Hatch Chile peppers are world famous for their delicious flavors, produced by the unique climate and soil composition that exists only in the Hatch Valley of Southern New Mexico. These factors combine to grow exceptional-tasting chile peppers with smoky, sweet, and hot flavor notes. More people discover Hatch Chiles each year, and their popularity continues to grow.

Growing up in New Mexico where chile peppers are an integral part of the culture, I know that Hatch chiles have earned a reputation for being the best of the best. I personally only use authentic Hatch in all my cooking because it simply tastes amazing. You should be able to find canned Hatch chile in any supermarket these days, or you can order it directly like I do. Frozen chile is much, much better tasting than canned!

The Hatch Chile Store is the premiere website for ordering your Hatch chile– they are incredibly good at shipping fresh authentic chile right to your door, whatever variety and hotness lever you prefer. It’s where I get all my Hatch Chile, and I must say the flavor really does stand out above any other chile pepper variety.

Wooden baskets at a farmer's market are filled with fresh New Mexico chiles; most of them are green, but a few are turning red.

Head on over now to The Hatch Chile Store to stock up on the most delicious Hatch chile you can buy anywhere- they’ve always got great deals on your favorite products!

Did you know I have a full-color cookbook with lots more easy and delicious New Mexican recipes? You can learn more about it here!

Can I use Red chile sauce for enchiladas?

Definitely yes! Some of the very best enchiladas are made with simple red chile sauce. Don’t have any canned enchilada sauce? No problem! Just make this red chile sauce from powder recipe and use it instead. If you want your homemade sauce to taste more like storebought red enchilada sauce, add in a few spoonfulls of tomato sauce and a splash of vinegar.

Commercially made enchilada sauce tastes different from homemade red chile sauce becasue it is blended with tomato and vinegar to adjust the pH so the sauce will be shelf-stable in a can and still taste good. Red chile sauce on its own is unsafe to can.

Remember, red chile sauce is a condiment, like ketchup. It’s something that you use to make food taste better or different. It’s not something that you just eat alone. (Although I wouldn’t put it past some people to straight up eat chile sauce on its own).

Is red chile sauce the same as enchilada sauce?

 Red chile sauce napes to the back of a wooden spoon.

Red chile sauce is not the same as enchilada sauces made commercially; however, they are very similar in that each uses chile sauce as its main ingredient and each can be used to make enchiladas. Enchilada sauces originally were simply various chile sauces made regionally in Latin America before commercialization.

So red chile sauce or enchilada sauce can be used interchangeably to make enchiladas. The same goes for enchiladas verde, or enchiladas made with green chile sauce.

How do you thicken red chile sauce?

If your red chile sauce is too thin, the fastest way to fix it is by mixing 1 tablespoon of cornstarch into 1/4 cup of cold broth or water. This is called a ‘slurry’. Bring your red chile sauce up to a gentle boil over medium heat, then whisk in the cornstarch slurry. Cook the chile sauce for 1-2 minutes, stirring often, until thickened. This amount of slurry will thicken approximately 3 cups of sauce, so adjust the slurry to the amount of sauce you have.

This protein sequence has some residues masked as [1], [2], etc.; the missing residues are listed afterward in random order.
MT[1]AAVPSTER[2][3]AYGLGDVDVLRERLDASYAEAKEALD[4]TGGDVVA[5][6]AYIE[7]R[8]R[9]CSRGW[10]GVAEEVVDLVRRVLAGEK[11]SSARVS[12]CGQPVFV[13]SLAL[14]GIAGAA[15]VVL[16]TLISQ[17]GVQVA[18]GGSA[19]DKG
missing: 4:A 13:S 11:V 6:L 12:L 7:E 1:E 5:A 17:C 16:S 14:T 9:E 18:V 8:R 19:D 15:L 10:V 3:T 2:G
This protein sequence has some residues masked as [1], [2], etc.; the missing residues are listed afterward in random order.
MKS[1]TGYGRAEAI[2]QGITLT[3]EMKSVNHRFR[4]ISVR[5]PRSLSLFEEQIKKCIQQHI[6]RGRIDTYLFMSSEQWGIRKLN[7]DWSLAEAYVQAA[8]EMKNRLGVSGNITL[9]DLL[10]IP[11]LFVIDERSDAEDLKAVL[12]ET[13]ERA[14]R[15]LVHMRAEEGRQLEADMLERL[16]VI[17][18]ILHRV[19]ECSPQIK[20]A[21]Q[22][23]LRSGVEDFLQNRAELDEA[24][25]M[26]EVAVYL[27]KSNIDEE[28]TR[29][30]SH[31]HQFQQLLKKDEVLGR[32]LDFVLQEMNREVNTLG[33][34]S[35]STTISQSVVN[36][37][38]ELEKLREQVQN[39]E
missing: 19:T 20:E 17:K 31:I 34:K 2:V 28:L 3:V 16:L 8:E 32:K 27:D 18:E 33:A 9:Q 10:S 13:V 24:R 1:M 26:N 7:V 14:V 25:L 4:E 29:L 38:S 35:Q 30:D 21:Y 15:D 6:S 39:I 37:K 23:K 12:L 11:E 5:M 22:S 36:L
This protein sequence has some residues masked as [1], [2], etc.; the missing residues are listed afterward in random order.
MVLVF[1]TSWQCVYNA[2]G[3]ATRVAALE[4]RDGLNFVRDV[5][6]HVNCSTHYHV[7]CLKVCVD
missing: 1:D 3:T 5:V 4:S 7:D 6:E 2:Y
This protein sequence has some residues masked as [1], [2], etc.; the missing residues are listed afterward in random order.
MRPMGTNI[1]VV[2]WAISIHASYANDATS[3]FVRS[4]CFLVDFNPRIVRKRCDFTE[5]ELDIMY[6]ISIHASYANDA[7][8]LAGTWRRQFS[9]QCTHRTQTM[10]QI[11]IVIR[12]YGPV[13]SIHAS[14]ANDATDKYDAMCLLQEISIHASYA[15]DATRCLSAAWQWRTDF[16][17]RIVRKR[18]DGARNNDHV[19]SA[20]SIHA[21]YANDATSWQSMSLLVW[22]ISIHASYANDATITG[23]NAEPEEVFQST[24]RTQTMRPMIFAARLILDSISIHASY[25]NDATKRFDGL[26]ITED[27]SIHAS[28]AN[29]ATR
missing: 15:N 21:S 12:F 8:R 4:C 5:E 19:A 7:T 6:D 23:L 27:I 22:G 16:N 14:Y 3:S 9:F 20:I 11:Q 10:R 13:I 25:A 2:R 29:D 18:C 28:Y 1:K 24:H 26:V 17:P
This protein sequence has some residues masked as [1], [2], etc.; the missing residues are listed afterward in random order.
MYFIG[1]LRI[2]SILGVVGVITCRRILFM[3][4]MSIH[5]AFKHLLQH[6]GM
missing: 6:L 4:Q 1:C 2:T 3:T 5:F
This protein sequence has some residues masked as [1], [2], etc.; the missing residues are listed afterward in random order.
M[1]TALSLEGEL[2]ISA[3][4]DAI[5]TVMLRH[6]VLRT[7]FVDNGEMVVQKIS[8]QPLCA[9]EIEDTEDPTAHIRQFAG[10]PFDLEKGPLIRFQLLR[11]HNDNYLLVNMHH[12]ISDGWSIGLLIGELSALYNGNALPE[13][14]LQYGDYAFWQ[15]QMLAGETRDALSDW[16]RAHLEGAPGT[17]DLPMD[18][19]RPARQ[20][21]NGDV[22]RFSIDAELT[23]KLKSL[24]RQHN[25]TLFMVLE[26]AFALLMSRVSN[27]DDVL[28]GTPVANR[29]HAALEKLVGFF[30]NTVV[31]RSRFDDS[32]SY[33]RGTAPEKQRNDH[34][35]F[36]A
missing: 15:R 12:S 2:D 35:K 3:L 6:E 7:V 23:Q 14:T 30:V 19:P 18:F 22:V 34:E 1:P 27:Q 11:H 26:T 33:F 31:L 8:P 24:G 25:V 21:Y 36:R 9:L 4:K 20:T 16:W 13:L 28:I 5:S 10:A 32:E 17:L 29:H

You can also thicken your sauce by simply allowing it to simmer for several more minutes, until the sauce reduces to your desired consistency. This method takes longer then adding cornstarch but will not dilute the flavors in any way. (It will actually deepen the flavors of your chile sauce.)

Looking for more information about Red Chile Sauce or new recipe ideas? Check out the gallery below!

Did you know I have a full-color cookbook with lots more easy and delicious New Mexican recipes? You can learn more about it here!

You know what else is fantastic? Simply giving this recipe a star rating and a comment below! Your comments and ratings are greatly appreciated by me AND the Google algorithm. Thank you!

Did you know I have a full-color cookbook with lots more easy and delicious New Mexican recipes? You can learn more about it here!

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Red Chile Sauce From Powder


Cook up a full-bodied, deeply flavored, and not-bitter sauce that is excellent tasting on any food.


  • 1/4 cup saved bacon drippings* (or vegetable oil) + one additional tablespoon
  • 1/2 cup minced yellow sweet onion
  • 3 garlic cloves, minced or pressed through a garlic press
  • 1 pinch of chipotle chile powder
  • 1 teaspoon dried Mexican oregano
  • 1/2 teaspoon ground cumin
  • 1/2 teaspoon ground coriander
  • 2 tablespoons all-purpose flour
  • 1/2 cup ground New Mexico Hatch red chile powder
  • 2 and 1/2 cups chicken or beef broth* 
  • 1 tablespoon of honey (can also use agave nectar)


  1. Place large skillet over medium heat and add 1/4 cup bacon drippings or vegetable oil to heat. Add the onion (it should sizzle when added). Stir the onion around frequently, until it is translucent and lightly browned, between 5-10 minutes. Stir in the garlic, oregano, cumin, coriander, and salt. Cook, stirring frequently, for two additional minutes.
  2. Stir the additional oil or bacon drippings into the pan, then sprinkle the flour over the contents of the pan. Stir and cook for another two minutes. Now stir in the red chile powder, then slowly whisk in the broth, scraping up any browned bits that may be stuck to the bottom of the pan.
  3. Turn the heat up to medium high and bring to a boil. Once boiling, reduce the heat to maintain a low simmer, and cook for about 20 minutes (stirring occasionally), or until the sauce is thick enough to ‘nape’ (or stick) to a spoon. Remove sauce from heat and serve or proceed to optional step 4.
  4. *Optional* To puree the red chile sauce, carefully ladle or pour the sauce into a blender. Remove the stopper from the blender lid (usually in the center of the lid) to allow steam to escape. Place the lid on the blender and cover the opening with a kitchen towel. Blend until sauce is pureed. 


*Bacon drippings, or fat, leftover from cooking bacon is incredibly tasty when used as a base oil for sautéing. Bacon drippings can be combined with vegetable oil to get to the 1/4 cup + 1 tablespoon need for this recipe.

*I always use bouillon cubes to make broth because they are easy to store in the cupboard for a very long time, and I can make as much or as little broth as I like. I use bouillon cubes every day and highly recommend them!

*Taking the extra step to puree your red chile sauce is optional, but I know that many folks prefer a smooth red chile sauce, as opposed to chunky green chile sauce. This recipe will not taste as good if you pass over the real onion and garlic and use powders instead to skip having to puree the sauce. The choice of course, is up to you.